This idea keeps on appearing in my mind, once in a million years the Sun's gravity will pull Earth near and eliminate every living in the earth due to the increased heat, and in another million years it pushes Earth far away and creates a frozen age due to lack of heat?

My Theory 1 I know that earth orbit around the sun is because of sun gravity, but gravity is randomly based on unknow mechanic, it might strong today, and might be weak after few years.

If I say that Ice age form is because the earth slowly move away from the sun million years ago(unexplainable weak sun gravity), lack of sunlight to the earth make earth cold, And now the ice at north pole is melting, it means that we might actually getting closer to the sun. And the event will keep on repeat each hundred million years, so we in the middle of extinction process, but that will take hundred million years to reach a level where the sun ray can destroy everything I know is kinda bluff without any proof, but this might be one of the possibility

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    $\begingroup$ A major problem with this premise: you say gravity is randomly based on an unknown premise. It is actually known to an amazing degree of accuracy. $\endgroup$
    – Rory Alsop
    May 6, 2014 at 6:58
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    $\begingroup$ gravity is randomly based on unknow mechanic is among the worse things ever you can say about science... $\endgroup$
    – Py-ser
    May 7, 2014 at 5:03
  • $\begingroup$ I have migrated this question from our Astronomy site. There has been some discussion in the Earth Science chat as to the difficulty of this question, but I have decided to go ahead and migrate it and let the Earth Science community round it out (or even eventually close it if need be), so that the community gets the opportunity to handle this type of question and decide what to do with it. $\endgroup$ May 8, 2014 at 12:20
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    $\begingroup$ It sounds to me like the scenario being proposed is a bit like Jupiter's Grand Tack during the early-ish solar system. If considered helpful I can write up an answer about why that scenario isn't really relevant to recent Earth? $\endgroup$
    – kaberett
    May 8, 2014 at 12:52

2 Answers 2


Look at Earth's orbit around the Sun. The orbit is an ellipse, but Earth never gets close enough for the Sun to cause any mass extinction. The Earth orbits the Sun every year, and because the orbit is stable, on average we are about 8 light minutes from the Sun.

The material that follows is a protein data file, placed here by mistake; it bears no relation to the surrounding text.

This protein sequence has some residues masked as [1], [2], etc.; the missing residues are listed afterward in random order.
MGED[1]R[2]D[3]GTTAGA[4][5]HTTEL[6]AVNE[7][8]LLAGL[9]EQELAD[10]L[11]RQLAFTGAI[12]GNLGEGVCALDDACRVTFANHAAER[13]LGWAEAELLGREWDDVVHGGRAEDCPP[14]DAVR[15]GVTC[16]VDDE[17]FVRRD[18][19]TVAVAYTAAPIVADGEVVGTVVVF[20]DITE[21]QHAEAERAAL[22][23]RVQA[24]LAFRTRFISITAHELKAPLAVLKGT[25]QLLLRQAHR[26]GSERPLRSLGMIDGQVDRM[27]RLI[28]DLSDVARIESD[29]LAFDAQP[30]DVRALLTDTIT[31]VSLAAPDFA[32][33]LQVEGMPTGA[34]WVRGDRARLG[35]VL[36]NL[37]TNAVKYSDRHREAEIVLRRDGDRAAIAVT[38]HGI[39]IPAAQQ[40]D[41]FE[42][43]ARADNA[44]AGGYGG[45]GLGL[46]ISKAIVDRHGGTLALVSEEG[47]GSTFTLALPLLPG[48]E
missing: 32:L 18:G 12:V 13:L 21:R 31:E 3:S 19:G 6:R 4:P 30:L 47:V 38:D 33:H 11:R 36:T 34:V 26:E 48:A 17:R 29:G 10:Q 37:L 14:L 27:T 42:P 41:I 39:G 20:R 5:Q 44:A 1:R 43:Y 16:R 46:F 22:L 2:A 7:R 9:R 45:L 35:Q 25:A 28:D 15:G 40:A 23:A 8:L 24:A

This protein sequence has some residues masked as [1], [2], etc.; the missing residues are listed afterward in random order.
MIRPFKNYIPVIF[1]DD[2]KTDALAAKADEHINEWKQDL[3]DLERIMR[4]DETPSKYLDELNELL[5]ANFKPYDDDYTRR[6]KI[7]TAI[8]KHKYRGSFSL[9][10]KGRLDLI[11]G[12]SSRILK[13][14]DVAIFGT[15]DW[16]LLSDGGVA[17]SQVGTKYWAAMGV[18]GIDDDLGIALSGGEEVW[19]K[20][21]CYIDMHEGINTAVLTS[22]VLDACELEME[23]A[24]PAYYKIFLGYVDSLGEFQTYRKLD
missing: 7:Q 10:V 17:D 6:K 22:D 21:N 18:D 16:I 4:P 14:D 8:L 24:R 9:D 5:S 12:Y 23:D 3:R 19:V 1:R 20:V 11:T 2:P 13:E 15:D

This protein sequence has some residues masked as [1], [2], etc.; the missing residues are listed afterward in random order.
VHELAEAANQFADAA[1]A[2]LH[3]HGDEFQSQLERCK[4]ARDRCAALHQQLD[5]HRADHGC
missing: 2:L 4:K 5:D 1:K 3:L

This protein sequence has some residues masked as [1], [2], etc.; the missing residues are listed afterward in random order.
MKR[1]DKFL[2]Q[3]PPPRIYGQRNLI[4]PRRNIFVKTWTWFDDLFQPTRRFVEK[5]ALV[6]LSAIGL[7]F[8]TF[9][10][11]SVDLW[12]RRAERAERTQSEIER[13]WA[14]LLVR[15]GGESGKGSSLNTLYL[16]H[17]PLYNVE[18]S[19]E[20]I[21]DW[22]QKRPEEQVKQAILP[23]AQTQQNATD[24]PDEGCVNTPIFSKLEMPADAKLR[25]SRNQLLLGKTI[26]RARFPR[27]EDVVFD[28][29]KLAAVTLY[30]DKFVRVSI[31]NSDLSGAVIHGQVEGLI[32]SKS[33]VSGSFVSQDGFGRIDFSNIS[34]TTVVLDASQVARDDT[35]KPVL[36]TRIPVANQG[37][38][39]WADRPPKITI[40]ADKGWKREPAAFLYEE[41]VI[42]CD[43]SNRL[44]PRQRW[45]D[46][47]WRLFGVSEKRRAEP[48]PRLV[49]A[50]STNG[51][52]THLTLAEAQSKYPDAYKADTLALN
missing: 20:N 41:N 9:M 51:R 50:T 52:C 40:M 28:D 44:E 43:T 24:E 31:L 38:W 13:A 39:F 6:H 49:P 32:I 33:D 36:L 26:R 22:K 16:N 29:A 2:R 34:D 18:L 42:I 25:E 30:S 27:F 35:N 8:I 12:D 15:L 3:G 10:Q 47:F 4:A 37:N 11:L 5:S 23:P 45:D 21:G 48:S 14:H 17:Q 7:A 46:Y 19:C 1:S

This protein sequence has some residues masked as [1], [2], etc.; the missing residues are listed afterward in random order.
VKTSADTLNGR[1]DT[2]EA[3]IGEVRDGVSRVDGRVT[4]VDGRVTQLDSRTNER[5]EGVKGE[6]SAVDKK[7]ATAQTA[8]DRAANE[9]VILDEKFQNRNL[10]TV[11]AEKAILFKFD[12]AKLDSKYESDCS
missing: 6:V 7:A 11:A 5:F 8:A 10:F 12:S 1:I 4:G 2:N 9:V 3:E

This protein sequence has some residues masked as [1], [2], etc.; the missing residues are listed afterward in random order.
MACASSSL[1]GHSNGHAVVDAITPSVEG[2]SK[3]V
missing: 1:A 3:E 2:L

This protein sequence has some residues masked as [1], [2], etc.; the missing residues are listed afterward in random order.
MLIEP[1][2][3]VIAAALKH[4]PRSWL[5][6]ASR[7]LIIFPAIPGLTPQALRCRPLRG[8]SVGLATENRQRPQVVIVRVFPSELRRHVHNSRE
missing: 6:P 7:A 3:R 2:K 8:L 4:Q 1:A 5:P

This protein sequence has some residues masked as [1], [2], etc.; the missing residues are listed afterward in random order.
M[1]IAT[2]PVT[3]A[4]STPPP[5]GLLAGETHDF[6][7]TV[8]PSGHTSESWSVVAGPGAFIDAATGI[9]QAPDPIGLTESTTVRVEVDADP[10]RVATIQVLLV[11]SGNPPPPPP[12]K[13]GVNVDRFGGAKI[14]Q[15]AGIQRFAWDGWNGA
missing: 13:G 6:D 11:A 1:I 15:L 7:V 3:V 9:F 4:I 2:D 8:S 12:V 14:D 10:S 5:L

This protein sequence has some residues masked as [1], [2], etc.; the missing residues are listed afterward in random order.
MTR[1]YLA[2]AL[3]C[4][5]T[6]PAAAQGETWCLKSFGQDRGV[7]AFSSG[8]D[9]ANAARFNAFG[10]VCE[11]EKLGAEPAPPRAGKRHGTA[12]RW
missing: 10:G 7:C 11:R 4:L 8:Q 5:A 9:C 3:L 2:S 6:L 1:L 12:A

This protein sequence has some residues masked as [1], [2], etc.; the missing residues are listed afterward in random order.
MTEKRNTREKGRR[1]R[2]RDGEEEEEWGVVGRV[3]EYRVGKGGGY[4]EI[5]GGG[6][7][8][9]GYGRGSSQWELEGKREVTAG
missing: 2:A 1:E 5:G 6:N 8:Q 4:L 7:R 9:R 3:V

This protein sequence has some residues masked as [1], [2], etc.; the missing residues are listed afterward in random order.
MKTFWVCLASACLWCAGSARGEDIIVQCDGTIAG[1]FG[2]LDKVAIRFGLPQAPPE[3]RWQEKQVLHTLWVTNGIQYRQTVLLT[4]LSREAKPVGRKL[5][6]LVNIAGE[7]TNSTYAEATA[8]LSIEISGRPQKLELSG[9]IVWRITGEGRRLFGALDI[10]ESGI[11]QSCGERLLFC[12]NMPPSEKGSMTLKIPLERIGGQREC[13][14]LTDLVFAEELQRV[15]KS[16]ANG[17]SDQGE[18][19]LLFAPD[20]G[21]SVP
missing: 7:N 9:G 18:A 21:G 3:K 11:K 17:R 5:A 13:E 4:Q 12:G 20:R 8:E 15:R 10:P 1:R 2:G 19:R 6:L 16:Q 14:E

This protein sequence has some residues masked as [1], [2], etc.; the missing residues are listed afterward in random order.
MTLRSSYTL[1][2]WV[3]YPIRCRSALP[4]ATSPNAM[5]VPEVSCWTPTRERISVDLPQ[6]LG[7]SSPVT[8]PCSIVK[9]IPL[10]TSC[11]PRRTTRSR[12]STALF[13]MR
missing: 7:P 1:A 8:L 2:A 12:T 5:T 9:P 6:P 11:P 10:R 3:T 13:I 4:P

One way the Earth's orbit might change is if the Sun has a sister companion, that is, a binary star; thus far no evidence suggests the existence of another star in our solar system, but a binary star could alter the orbit of a planet. You could become an Astronomer and try to prove your hypothesis and it would not be a wasted journey.

I see you edited your question. Now you have included some aspects about gravity which contradict current knowledge of gravity. I highly recommend reading about gravity. To start you off I will share with you a known fact about gravity. The Earth exerts the same gravitational force on the Sun that the Sun exerts on the Earth. $$F_1=F_2 = G *m_1*m_2/r^2$$

That is, both these objects attract each other with the same amount of force. Moreover, gravity is related to an objects mass, so unless the Sun or the Earth lost mass there would be no change.

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    $\begingroup$ Nothing more than a footnote: "...unless the Sun or the Earth lost mass there would be no change [in the gravitational force between Earth and Sun]" — well, you could vary G or r. G is probably constant, but r does vary, e.g. in Milankovitch cycles, which certainly affect life on earth, and the orbital expansion @Keith_Thompson mentions. $\endgroup$
    – Matt Hall
    May 8, 2014 at 12:29

There have been numerous mass extinctions in Earth's history. The most famous one took place about 66 million years ago; see the linked article for others. Different events likely had different causes.

You suggest that the Sun's gravity periodically pulls the Earth closer, and then pushes it away. As far as I know, there is no evidence that this could have happened. The Sun's mass slowly diminishes over billions of years, due to direct loss of mass via solar wind and conversion of mass to energy; this should cause the Earth's orbit to expand very slowly. There is no known mechanism by which a change in the Sun's mass could draw the Earth closer and then "push" it away -- nor is there any need to postulate such a mechanism, since there are no observed phenomena that need it as an explanation.

Do you have some specific reason to think your idea is plausible?


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